Tuesday, September 1, 2009

Episcopal Head Tries to Clarify 'Salvation' Speech

From Crosswalk-

Episcopal Presiding Bishop Katharine Jefferts Schori on Thursday (Aug. 27) tried to tamp criticism she received last month after she denounced the "heresy" of individual salvation.

In a statement issued by church headquarters in New York, Jefferts Schori tried to clarify her remarks at the church's General Convention in Anaheim, Calif., saying that individualism is "basically unbiblical and un-Christian."

"If salvation is understood only as 'getting right with God' without considering 'getting right with (all) our neighbors,'" Jefferts Schori said in a statement, "then we've got a heresy (an unorthodox belief) on our hands."

In her opening speech at the Anaheim convention, Jefferts Schori called the belief that "we can be saved as individuals, that any of us alone can be in right relationship with God," the "great Western heresy."

Conservative Christians, particularly evangelicals, blasted Jefferts Schori's remarks as minimizing the role of personal faith in salvation.

Some also called her church "severed from Scripture" because of its progressive stance on gay rights.

Jefferts Schori acknowledged Thursday that "there have been varied reactions" from people who weren't at the General Convention "who heard or read an isolated comment without the context."

In Thursday's one-page statement, Jefferts Schori sought to put her remarks in a biblical context, saying that both Jesus and the Hebrew prophets criticized believers who claim to be worshipping correctly, but "ignore injustice done to their neighbors."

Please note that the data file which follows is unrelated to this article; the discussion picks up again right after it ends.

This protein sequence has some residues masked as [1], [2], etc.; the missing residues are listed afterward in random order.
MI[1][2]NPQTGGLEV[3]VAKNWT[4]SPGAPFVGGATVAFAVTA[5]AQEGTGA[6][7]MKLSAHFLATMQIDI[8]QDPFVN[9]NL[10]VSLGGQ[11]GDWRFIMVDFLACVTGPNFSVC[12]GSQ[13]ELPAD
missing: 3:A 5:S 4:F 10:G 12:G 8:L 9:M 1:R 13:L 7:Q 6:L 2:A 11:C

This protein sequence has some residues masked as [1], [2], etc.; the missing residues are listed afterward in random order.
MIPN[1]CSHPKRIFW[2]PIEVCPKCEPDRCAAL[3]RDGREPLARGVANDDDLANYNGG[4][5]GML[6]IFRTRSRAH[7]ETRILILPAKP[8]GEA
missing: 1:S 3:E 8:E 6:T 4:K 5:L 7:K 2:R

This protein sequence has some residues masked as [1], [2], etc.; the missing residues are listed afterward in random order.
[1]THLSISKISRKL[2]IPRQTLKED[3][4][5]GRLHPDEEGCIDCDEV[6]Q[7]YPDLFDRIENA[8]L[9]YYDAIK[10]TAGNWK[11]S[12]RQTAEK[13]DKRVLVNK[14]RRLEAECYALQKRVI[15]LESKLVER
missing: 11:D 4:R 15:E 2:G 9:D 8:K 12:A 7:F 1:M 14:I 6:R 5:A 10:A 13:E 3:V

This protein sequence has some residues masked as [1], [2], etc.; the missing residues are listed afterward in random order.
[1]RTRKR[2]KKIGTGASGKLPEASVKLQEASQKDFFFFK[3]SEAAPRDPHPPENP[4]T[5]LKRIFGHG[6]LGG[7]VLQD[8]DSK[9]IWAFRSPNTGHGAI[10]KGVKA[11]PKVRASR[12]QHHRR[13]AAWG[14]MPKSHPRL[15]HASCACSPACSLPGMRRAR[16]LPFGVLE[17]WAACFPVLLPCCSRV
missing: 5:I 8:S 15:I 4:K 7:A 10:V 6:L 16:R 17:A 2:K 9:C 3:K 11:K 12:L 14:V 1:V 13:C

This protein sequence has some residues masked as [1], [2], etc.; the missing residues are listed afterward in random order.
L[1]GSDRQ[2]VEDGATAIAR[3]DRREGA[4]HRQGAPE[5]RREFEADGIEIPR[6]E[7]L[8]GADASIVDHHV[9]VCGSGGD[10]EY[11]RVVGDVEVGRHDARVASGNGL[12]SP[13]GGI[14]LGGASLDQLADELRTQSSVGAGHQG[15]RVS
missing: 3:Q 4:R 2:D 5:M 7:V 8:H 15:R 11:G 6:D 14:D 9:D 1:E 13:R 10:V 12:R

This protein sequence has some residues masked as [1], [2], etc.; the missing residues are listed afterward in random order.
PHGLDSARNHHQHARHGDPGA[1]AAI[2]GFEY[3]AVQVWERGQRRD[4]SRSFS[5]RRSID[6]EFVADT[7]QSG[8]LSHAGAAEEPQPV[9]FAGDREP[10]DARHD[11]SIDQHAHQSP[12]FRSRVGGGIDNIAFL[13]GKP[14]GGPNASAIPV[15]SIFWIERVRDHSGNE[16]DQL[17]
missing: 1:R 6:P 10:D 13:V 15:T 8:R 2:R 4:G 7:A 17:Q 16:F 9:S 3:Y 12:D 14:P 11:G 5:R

More here-


1 comment:

Celinda Scott said...

The problem with Bishop Schori's speech is the implication that those who say that an individual person's relationship with Jesus Christ is important are denying the importance of love of, association with, and service to one's neighbors. The implication is done through the phrase "great Western heresy," I think, since Protestant reform happened in the west (Luther, Cranmer, Wesley, other influential leaders) and a central tenet of the reform (and also in the Counter Reformation, I think) is the importance of the individual's encounter with God, with Christ, through reading scripture, the liturgy, spontaneous prayer, etc.--all the things that constitute relationship with God as well as the Christian community and one's neighbors. Of course it's a both/and situation, as James emphasizes in his epistle. Why is the PB implying that for some, it's not?